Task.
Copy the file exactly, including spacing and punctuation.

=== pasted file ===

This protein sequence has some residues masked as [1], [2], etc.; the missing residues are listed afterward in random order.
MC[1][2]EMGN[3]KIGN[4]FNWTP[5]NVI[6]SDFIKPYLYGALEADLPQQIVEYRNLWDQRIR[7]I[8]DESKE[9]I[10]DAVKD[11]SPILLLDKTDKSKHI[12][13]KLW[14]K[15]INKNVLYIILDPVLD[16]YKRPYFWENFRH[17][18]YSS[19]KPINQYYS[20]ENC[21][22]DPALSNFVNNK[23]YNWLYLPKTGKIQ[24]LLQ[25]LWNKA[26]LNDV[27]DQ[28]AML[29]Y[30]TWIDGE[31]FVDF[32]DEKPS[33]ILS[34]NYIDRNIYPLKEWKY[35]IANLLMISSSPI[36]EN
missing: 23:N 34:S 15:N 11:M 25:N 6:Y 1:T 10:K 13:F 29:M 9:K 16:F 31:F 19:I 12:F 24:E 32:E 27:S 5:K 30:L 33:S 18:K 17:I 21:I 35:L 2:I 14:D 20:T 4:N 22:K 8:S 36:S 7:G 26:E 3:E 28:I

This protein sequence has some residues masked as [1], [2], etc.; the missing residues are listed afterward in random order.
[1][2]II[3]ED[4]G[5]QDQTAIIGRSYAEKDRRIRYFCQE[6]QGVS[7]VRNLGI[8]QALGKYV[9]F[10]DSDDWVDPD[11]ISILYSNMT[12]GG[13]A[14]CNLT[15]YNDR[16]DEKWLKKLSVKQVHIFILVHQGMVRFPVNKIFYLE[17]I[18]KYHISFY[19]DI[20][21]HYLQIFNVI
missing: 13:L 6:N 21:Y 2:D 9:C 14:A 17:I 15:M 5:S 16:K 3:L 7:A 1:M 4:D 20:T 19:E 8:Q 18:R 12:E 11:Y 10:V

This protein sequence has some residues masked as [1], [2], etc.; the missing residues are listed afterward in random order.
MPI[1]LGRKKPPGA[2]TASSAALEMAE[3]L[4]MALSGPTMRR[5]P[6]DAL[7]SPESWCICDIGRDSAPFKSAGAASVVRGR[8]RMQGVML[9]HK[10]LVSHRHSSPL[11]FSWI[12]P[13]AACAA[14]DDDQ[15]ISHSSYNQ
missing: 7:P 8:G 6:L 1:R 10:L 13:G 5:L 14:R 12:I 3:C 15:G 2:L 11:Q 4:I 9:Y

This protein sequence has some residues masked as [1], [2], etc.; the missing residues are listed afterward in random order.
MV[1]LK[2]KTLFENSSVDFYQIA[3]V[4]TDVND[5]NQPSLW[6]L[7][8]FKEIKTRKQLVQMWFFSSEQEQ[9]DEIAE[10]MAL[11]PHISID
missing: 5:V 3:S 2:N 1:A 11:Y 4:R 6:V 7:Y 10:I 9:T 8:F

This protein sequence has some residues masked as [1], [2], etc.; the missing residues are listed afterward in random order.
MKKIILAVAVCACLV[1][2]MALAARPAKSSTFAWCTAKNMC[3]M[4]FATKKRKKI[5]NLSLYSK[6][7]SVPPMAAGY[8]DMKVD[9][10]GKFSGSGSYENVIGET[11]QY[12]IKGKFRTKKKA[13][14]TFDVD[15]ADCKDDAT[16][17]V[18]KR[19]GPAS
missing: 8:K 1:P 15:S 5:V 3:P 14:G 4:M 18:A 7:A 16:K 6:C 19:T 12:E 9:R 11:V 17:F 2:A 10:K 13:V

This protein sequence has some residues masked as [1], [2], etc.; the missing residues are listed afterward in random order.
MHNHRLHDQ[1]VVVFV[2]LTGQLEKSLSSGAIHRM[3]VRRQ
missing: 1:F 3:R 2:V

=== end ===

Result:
This protein sequence has some residues masked as [1], [2], etc.; the missing residues are listed afterward in random order.
MC[1][2]EMGN[3]KIGN[4]FNWTP[5]NVI[6]SDFIKPYLYGALEADLPQQIVEYRNLWDQRIR[7]I[8]DESKE[9]I[10]DAVKD[11]SPILLLDKTDKSKHI[12][13]KLW[14]K[15]INKNVLYIILDPVLD[16]YKRPYFWENFRH[17][18]YSS[19]KPINQYYS[20]ENC[21][22]DPALSNFVNNK[23]YNWLYLPKTGKIQ[24]LLQ[25]LWNKA[26]LNDV[27]DQ[28]AML[29]Y[30]TWIDGE[31]FVDF[32]DEKPS[33]ILS[34]NYIDRNIYPLKEWKY[35]IANLLMISSSPI[36]EN
missing: 23:N 34:S 15:N 11:M 25:N 6:Y 1:T 10:K 13:F 29:M 9:K 16:F 31:F 19:I 12:F 24:E 32:E 27:S 5:K 30:L 33:S 18:K 17:I 21:I 35:L 2:I 14:D 20:T 4:N 22:K 8:S 36:S 7:G 26:E 3:E 28:I

This protein sequence has some residues masked as [1], [2], etc.; the missing residues are listed afterward in random order.
[1][2]II[3]ED[4]G[5]QDQTAIIGRSYAEKDRRIRYFCQE[6]QGVS[7]VRNLGI[8]QALGKYV[9]F[10]DSDDWVDPD[11]ISILYSNMT[12]GG[13]A[14]CNLT[15]YNDR[16]DEKWLKKLSVKQVHIFILVHQGMVRFPVNKIFYLE[17]I[18]KYHISFY[19]DI[20][21]HYLQIFNVI
missing: 13:L 6:N 21:Y 2:D 9:C 14:A 17:I 15:M 5:S 16:K 3:L 7:A 1:M 4:D 20:T 19:E 8:Q 18:R 12:E 11:Y 10:V

This protein sequence has some residues masked as [1], [2], etc.; the missing residues are listed afterward in random order.
MPI[1]LGRKKPPGA[2]TASSAALEMAE[3]L[4]MALSGPTMRR[5]P[6]DAL[7]SPESWCICDIGRDSAPFKSAGAASVVRGR[8]RMQGVML[9]HK[10]LVSHRHSSPL[11]FSWI[12]P[13]AACAA[14]DDDQ[15]ISHSSYNQ
missing: 7:P 8:G 6:L 1:R 10:L 13:G 5:L 14:R 12:I 3:C 15:G 2:L 11:Q 4:I 9:Y

This protein sequence has some residues masked as [1], [2], etc.; the missing residues are listed afterward in random order.
MV[1]LK[2]KTLFENSSVDFYQIA[3]V[4]TDVND[5]NQPSLW[6]L[7][8]FKEIKTRKQLVQMWFFSSEQEQ[9]DEIAE[10]MAL[11]PHISID
missing: 5:V 3:S 2:N 1:A 11:Y 4:R 6:V 7:Y 10:I 9:T 8:F

This protein sequence has some residues masked as [1], [2], etc.; the missing residues are listed afterward in random order.
MKKIILAVAVCACLV[1][2]MALAARPAKSSTFAWCTAKNMC[3]M[4]FATKKRKKI[5]NLSLYSK[6][7]SVPPMAAGY[8]DMKVD[9][10]GKFSGSGSYENVIGET[11]QY[12]IKGKFRTKKKA[13][14]TFDVD[15]ADCKDDAT[16][17]V[18]KR[19]GPAS
missing: 8:K 1:P 15:S 5:V 3:P 14:G 4:M 18:A 7:A 16:K 6:C 19:T 12:E 9:R 11:V 17:F 2:A 10:K 13:V

This protein sequence has some residues masked as [1], [2], etc.; the missing residues are listed afterward in random order.
MHNHRLHDQ[1]VVVFV[2]LTGQLEKSLSSGAIHRM[3]VRRQ
missing: 1:F 3:R 2:V